Wow, congratulations! That's fantastic. It's like a marriage — working together.
Yeah, it's not secret! [Laughs] Nothing particularly serious, but we have had the occasional up and downs, that's for sure, like marriage has had over the last ten years.
Have you actually hit the ten year point? I know there was the ten year anniversary, but because of that few months lag before you got on — Have you hit ten years now?
This month is my ten year point, but I'm not celebrating it. [Laughs] To be honest, I'm sick of celebrations.
[Laughs] You've had a lot lately. It's been a run.
Yeah, we've literally had — within just over a year, we had Issue #100, then we had a bit of a celebration for my 100th, which was #106. We thought we'd pushed the boat out with Issue #100, but the 10th anniversary was just insane. The amount of extra work that I had to do on that was just mad. So, after that I said, “Robert, no! Please, please, let's not do any celebrations until at least Issue #150,” or something like that. [Laughs]
Yeah, that was a lot of back to back milestones that you guys had there.
Yeah, precisely. It's all very nice, but after a while — it just becomes a chore. [Laughs]
Especially, now that you guys are doing the [biweekly] issues.
Well, we've finished with that now. Yay!
Before we move on to “All Out War,” which we have plenty of questions about, I would like to ask, just to keep it in the same vein — How much do you and Robert discuss, when a new character is introduced, how that character is going to look? Such as somebody who is very distinct, like Ezekiel, or as Negan. Is there a lot of back and forth on that? Does he just give you a general description, or do you just go with it — whatever you feel it should be?
It depends, really, on the character. The more out there characters like Ezekiel, like Jesus (to a lesser extent), like Negan — Robert had given me a little more detailed descriptions, but primarily, most of them have been designed directly on paper. I might have penciled them first, within the story, but there certainly wasn't much to-ing and fro-ing with designs, and what have you.
Believe it or not, Michonne was the only character that I did a separate design of and the only reason I did a separate design of Michonne that stands alone, and has never been seen in print, or anything like that, was only because Tony was still doing the covers. So, Tony, obviously, needed to see Michonne before she was in the story, to be able to do the cover. So, it was more done for his benefit, but everything else — well, obviously, there has been to-ing and fro-ing, and there's been the odd bit where Robert has said, “Oh, no, can you make him or her more like this.” Most of the minor characters have been designed directly onto the artboard without much to-ing and fro-ing.
I'm curious about Nicholas, because I have this theory that you made Nicholas, and then Robert is thinking, “Now, why does he have this outdated '80s mustache.” So that's why Negan made that one comment later in that one issue about his outdated mustache. [Laughs]
It's weird that you bring that up; I was actually going to mention Nicholas straight after what I was just saying. Nicholas is a good example of Robert introducing a character — we didn't do much — we communicate, Robert and I, much more, nowadays. [Laughs] Only because we realize that we get so busy that we tend to let so many things slip. We try to talk on Skype roughly once every two weeks, just to see what's what and what's going on, but when Robert described Nicholas, I didn't realize that he was going to play as pivotal a role. I don't think Robert did either, that he was going to be in other plotlines. So that was just a hasty, scribbled-down character, assuming that he was just going to be in that tiny bit at the beginning, when they entered Alexandria. So, it was just this vague character. I thought I'd put a mustache because that would slightly differentiate him from everybody else. [Laughter] Then, of course, you're stuck with that. So, that's one of those things — if Robert is going to create a character now, I'm going to ask him in the future, “Is this guy going to play a more pivotal role later on?” [Laughter] So at least I don't make him look like an idiot.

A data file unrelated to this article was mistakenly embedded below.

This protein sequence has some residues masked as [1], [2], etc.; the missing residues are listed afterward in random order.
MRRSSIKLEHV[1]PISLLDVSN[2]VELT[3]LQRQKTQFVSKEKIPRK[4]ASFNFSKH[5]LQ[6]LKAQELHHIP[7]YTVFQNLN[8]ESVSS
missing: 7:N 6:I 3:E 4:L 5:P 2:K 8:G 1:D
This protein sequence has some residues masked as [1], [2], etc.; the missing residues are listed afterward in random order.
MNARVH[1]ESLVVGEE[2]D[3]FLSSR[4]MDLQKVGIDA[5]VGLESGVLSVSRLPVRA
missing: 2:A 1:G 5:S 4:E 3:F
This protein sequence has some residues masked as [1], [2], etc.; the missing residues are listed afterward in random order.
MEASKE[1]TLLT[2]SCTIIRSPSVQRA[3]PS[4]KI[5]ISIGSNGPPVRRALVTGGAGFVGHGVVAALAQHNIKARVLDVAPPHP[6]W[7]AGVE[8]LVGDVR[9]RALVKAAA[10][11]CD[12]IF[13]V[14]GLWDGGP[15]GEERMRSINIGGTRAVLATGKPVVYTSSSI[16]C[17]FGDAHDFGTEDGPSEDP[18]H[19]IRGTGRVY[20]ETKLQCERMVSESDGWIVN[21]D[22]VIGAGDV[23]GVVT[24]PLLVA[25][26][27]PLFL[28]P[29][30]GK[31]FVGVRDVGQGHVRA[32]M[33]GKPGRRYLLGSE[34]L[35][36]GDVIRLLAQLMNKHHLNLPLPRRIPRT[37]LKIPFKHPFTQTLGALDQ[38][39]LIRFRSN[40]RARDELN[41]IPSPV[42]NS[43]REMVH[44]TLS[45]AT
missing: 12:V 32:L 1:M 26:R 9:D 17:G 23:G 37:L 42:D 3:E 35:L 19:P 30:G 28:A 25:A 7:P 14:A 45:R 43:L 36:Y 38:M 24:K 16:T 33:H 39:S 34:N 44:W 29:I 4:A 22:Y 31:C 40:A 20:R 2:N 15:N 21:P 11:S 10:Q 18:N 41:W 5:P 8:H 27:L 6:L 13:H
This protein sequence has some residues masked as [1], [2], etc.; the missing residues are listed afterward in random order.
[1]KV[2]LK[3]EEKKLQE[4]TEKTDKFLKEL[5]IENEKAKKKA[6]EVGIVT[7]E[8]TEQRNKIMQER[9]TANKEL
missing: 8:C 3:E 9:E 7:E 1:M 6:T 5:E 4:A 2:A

Well, he's gotten a little scruffier in the most recent issue that I saw him in. So, I was like, “Alright, he's getting into the '90s now, this is good; he's got a grunge look.” [Laughter]
He's got designer stubble. Yeah, again, it's interesting Nicholas and Eugene are characters that I'm trying to slightly get away from their original look. Eugene was just a weird one; I don't know what I was thinking when I designed him. [Laughter]
OK, this absolutely leads into another question I had — I heard in a previous interview that you were not originally crazy about the choice of David Morrissey for the Governor in the TV show and how he was depicted. I'm very curious how you feel about the almost exact depiction of the cover of Issue #53 shown on the show recently, with Abraham, Eugene and Rosita lined up there.
Yes, it's almost as though in the last three episodes they've completely gone to the comic and thought, “Oh! There's a lot of good stuff here!”
Yes! Exactly, that's what we keep saying. We keep laughing about this with the show. Scott Gimple, the new showrunner, I do get the sense that he said, “Ya know guys, there is this book that you might want to read that's pretty good; maybe we can take something from it. [Laughter]
Even when the show has gone off on a completely different tack, it always does come back to [the comic] and various imagery. The bit with Rick and Carl in the house and Abraham, Rosita and Eugene's appearance, which is almost pose for pose, straight off of that front cover. I just think, “Good God, they just tore that from the comic book page!” [Laughs]